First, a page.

Phylogenetic reassessment supports accommodation of Phaeophleospora and Colletogloeopsis from eucalypts in Kirramyces
Andjic, V., Barber, P.A., Carnegie, A.J., Hardy, G.E.St.J., Wingfield, M.J. and Burgess, T.I. (2007) Phylogenetic reassessment supports accommodation of Phaeophleospora and Colletogloeopsis from eucalypts in Kirramyces. Mycological Research, 111 (10). pp. 1184-1198.
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Species of Phaeophleospora are anamorphs of Mycosphaerella and they include some of the most serious foliar pathogens of Eucalyptus spp. grown in plantations worldwide. Pathogens assigned to this genus and occurring on Eucalyptus spp. were previously treated in Kirramyces and they are also phylogenetically closely related to other anamorphs of Mycosphaerella residing in the genus Colletogloeopsis. The primary aim of this study was to consider the appropriate taxonomic placement of these species. To achieve this goal, morphological characteristics and DNA sequence data from the ITS and translation EF1-α gene regions were used to compare the type species P. eugeniae, Phaeophleospora spp. and Colletogloeopsis spp. occurring on eucalypts, using ex-type cultures and herbarium specimens. Phylogenetic data and morphological comparisons supported the separation of P. eugeniae from Phaeophleospora species occurring on eucalypts. The name Phaeophleospora is retained for P. eugeniae and the name Kirramyces is resurrected for the species occurring on eucalypts (genera Eucalyptus, Corymbia, and Angophora). Sequence data from the type specimens of two previously described species of Kirramyces, K. lilianiae and K. delegatensis, show they reside in a clade with other Kirramyces spp. Morphological and DNA sequence comparisons also showed that there is considerable overlap between species of Phaeophleospora and Colletogloeopsis from eucalypts. Based on these findings, Colletogloeopsis is reduced to synonymy with the older Kirramyces and the description of Kirramyces is emended to include species with aseptate, as well as multiseptate, conidia produced in acervuli or pycnidia. Two new species of Kirramyces, K. angophorae and K. corymbiae, are also described.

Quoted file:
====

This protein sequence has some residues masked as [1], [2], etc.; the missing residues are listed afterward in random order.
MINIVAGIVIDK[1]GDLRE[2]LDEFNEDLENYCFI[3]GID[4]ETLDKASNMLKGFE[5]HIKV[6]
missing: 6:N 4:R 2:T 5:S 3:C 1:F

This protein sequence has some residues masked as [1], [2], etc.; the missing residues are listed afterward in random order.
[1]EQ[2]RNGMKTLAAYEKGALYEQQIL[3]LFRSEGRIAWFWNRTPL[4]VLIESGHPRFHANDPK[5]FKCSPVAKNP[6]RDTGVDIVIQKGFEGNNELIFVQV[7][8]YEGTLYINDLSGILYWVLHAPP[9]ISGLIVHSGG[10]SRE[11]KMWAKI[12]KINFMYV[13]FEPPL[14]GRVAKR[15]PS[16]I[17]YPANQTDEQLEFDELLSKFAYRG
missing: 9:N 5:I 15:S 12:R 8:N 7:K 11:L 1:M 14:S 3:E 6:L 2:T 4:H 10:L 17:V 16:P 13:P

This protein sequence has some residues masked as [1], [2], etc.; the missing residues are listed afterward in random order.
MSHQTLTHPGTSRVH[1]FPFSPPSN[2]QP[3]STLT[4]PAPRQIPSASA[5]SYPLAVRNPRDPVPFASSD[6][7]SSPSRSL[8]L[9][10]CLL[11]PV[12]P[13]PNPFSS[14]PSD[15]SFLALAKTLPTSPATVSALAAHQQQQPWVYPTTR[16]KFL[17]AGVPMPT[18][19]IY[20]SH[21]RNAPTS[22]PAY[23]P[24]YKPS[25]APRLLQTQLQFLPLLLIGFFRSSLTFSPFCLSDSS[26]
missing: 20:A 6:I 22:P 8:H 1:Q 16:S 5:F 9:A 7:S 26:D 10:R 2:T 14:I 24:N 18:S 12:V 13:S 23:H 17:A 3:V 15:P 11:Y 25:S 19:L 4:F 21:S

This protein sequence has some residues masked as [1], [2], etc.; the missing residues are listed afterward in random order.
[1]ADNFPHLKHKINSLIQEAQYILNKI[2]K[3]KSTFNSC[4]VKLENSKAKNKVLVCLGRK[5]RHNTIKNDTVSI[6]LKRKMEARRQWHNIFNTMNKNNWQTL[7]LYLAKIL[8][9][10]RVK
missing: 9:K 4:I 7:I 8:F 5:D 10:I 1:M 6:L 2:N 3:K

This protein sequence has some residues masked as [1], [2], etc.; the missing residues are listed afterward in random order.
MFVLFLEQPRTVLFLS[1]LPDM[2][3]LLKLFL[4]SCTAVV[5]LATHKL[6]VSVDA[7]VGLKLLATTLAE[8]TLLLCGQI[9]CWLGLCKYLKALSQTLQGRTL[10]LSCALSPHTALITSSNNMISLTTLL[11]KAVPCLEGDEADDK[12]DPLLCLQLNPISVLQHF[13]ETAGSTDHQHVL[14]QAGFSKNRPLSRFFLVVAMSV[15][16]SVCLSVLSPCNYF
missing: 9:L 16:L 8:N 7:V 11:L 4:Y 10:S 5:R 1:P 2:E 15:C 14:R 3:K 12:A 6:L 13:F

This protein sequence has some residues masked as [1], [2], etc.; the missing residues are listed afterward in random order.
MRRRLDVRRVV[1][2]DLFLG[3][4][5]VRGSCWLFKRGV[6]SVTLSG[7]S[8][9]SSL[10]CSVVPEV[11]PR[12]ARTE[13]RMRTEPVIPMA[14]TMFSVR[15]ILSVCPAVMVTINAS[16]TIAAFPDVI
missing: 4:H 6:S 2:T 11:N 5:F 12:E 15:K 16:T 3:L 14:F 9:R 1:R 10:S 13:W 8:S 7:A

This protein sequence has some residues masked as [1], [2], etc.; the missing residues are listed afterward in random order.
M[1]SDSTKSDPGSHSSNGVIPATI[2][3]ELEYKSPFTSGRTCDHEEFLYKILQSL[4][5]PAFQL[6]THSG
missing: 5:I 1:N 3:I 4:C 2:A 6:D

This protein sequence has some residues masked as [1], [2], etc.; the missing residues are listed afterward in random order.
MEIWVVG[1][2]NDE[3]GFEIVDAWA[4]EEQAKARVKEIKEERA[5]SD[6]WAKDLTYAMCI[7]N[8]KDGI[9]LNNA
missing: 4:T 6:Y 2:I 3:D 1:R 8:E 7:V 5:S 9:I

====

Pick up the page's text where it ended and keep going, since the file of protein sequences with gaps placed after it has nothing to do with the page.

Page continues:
|Publication Type:||Journal Article|
|Murdoch Affiliation:||School of Biological Sciences and Biotechnology|
Centre for Phytophthora Science and Management
|Copyright:||© 2007 The British Mycological Society|
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